Pneumonia occurs when the S. pneumoniae bacteria is aspirated into the lungs and causes infection. Inflammation of the alveoli, the air sacs of the lungs, occurs and they fill with fluid. This causes the lungs to not be able to take in oxygen or remove carbon dioxide efficiently, which can make it difficult to breathe, also known as dyspnea (Shiffman, 2015). This can also cause increased amounts of carbon dioxide in the blood which can put a person into respiratory acidosis.

There are two different types of pneumococcal pneumonia, lobar and bronchial. The bronchial type involves the alveoli and lager bronchioles and is most commonly found in infants, children, and elderly people. The lobar type involves a single lobe and the entire area becomes a mass. The lobar pneumonia is most commonly found in young adults (Todar, 2012).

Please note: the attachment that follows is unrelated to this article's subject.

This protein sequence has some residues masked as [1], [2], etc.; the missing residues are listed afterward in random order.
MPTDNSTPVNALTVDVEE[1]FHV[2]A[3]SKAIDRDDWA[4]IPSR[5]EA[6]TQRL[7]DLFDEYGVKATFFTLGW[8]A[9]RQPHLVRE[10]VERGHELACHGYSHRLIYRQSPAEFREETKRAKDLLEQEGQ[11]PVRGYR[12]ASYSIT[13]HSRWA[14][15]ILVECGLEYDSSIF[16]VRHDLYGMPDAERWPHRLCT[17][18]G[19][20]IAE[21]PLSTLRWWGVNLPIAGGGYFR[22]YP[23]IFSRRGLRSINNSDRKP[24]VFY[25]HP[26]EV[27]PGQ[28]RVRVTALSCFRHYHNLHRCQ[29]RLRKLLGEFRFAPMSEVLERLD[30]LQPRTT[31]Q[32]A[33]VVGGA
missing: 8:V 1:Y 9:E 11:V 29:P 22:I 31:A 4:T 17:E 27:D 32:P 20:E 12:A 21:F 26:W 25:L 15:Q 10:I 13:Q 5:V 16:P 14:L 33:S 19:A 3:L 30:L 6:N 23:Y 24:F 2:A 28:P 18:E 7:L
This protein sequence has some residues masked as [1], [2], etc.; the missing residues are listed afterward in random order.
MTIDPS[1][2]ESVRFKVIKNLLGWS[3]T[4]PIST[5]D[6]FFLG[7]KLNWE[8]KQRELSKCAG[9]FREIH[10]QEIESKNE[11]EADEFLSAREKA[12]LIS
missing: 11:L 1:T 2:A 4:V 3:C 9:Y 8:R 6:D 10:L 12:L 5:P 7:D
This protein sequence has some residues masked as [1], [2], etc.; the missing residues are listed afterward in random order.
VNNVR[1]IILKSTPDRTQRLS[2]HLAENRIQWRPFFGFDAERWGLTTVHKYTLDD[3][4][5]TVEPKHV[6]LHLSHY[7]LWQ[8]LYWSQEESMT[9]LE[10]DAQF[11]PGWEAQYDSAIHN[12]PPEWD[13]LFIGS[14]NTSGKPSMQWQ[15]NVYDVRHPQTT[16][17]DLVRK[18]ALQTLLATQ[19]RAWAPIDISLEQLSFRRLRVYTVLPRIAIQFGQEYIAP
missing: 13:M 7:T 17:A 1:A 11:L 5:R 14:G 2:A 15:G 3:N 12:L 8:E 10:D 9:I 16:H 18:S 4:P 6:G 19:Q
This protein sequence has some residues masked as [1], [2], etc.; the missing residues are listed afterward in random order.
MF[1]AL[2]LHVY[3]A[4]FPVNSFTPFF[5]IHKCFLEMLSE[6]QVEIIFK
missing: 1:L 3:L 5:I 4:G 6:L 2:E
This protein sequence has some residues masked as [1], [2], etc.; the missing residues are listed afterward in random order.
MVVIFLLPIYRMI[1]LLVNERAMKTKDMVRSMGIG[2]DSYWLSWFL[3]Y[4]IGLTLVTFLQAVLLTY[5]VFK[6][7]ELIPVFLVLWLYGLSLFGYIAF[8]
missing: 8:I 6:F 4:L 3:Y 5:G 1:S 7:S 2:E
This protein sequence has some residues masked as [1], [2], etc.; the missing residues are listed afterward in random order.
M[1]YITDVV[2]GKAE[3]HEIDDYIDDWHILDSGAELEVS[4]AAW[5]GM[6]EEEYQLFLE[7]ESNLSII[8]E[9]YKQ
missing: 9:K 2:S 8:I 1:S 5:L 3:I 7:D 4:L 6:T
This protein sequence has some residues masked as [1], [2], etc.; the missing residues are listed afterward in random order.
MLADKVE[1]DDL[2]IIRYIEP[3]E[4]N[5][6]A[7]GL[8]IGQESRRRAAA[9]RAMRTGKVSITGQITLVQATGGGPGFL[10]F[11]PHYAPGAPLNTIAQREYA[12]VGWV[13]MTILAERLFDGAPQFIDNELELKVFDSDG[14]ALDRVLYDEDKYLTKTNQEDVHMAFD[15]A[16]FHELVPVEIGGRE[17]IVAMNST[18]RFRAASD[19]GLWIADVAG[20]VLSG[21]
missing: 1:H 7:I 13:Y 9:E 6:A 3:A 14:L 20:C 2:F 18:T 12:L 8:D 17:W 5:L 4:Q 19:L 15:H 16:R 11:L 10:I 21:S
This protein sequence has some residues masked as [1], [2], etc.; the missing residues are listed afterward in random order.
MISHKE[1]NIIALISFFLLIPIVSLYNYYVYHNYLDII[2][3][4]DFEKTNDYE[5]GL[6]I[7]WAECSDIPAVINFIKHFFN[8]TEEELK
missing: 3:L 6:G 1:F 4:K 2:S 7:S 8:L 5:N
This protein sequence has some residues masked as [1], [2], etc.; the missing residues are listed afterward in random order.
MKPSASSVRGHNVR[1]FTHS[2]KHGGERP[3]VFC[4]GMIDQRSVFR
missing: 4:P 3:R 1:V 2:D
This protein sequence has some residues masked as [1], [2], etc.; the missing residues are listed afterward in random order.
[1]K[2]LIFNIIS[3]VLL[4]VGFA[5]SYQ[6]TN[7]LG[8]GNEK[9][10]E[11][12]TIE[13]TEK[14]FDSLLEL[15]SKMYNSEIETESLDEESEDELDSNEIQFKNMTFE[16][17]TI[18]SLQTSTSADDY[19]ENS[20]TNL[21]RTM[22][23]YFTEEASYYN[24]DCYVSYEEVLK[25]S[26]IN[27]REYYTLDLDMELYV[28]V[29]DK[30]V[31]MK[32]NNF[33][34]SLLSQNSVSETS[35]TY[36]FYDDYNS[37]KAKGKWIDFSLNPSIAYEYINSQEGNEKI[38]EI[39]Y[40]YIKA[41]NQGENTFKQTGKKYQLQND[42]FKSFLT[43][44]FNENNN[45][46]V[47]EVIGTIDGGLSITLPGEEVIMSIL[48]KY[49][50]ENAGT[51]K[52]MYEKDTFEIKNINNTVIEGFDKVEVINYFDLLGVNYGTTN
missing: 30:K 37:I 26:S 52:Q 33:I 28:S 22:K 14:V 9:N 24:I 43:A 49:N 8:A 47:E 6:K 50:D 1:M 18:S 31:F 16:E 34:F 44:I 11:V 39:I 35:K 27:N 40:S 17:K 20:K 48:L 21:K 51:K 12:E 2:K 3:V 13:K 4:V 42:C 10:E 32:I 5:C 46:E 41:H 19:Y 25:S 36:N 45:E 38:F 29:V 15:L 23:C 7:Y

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Pneumococcal pneumonia has an incubation period of 1-3 days (“Pneumococcal disease”, 2012). This means that it can take 1-3 days from the time you are infected until you have any signs and symptoms. Some signs and symptoms of pneumococcal pneumonia include severe chest pain, fever, chills, shaking, rapid abnormal breathing, difficulty breathing, a productive cough, weakness, fast heart rate, bloody sputum, and cyanosis which is a blueish color of the skin due to decrease in oxygen. Nausea, vomiting, and headaches can occur but they are less common with pneumonia. Complications of pneumococcal pneumonia include pericarditis, empyema, atelectasis, lung abscess, and endobronchial obstruction (“Pneumococcal disease”, 2012).

S. pneumoniae can gain access to the Eustachian tube and cause otitis media (a middle ear infection). This occurs mainly in children under 2 years old because their Eustachian tubes are much shorter than an older person. S. pneumoniae causes inflammation of the middle ear which causes ear pain and can lead to possible temporary deafness (Talaro & Chess, 2012).